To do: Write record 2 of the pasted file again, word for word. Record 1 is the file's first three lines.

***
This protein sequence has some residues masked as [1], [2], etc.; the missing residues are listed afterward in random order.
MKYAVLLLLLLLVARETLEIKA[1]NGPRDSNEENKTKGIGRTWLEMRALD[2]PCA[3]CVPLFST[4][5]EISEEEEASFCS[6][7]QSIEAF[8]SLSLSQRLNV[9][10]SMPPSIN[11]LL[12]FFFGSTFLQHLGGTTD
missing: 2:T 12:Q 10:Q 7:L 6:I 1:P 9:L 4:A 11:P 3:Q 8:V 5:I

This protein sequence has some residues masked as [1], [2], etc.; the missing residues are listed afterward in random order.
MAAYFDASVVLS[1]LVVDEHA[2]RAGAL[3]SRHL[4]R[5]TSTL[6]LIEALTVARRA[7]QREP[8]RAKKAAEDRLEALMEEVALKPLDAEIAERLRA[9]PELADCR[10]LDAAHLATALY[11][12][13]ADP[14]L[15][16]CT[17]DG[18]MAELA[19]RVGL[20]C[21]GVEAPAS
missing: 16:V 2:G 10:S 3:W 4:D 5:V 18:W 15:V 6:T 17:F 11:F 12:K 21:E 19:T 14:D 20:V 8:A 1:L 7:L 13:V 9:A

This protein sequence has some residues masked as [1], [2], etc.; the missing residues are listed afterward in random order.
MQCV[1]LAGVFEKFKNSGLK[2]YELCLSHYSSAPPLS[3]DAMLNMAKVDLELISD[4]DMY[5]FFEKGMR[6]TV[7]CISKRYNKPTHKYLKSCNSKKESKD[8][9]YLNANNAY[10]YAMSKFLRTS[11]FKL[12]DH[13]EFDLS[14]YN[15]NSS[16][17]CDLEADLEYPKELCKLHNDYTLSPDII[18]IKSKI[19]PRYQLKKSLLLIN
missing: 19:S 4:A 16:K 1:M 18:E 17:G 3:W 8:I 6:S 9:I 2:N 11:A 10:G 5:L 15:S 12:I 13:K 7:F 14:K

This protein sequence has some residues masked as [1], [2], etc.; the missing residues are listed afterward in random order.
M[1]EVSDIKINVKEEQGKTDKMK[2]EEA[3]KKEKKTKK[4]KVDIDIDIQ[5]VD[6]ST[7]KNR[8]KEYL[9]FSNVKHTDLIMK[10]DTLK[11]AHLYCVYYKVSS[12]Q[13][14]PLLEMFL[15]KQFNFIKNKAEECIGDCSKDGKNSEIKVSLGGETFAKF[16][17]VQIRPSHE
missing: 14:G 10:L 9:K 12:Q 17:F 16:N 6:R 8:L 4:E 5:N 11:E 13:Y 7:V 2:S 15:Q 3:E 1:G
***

This protein sequence has some residues masked as [1], [2], etc.; the missing residues are listed afterward in random order.
MAAYFDASVVLS[1]LVVDEHA[2]RAGAL[3]SRHL[4]R[5]TSTL[6]LIEALTVARRA[7]QREP[8]RAKKAAEDRLEALMEEVALKPLDAEIAERLRA[9]PELADCR[10]LDAAHLATALY[11][12][13]ADP[14]L[15][16]CT[17]DG[18]MAELA[19]RVGL[20]C[21]GVEAPAS
missing: 16:V 2:G 10:S 3:W 4:D 5:V 18:W 15:V 6:T 17:F 11:F 12:K 21:E 19:T 14:D 20:V 8:A 1:L 7:L 13:V 9:A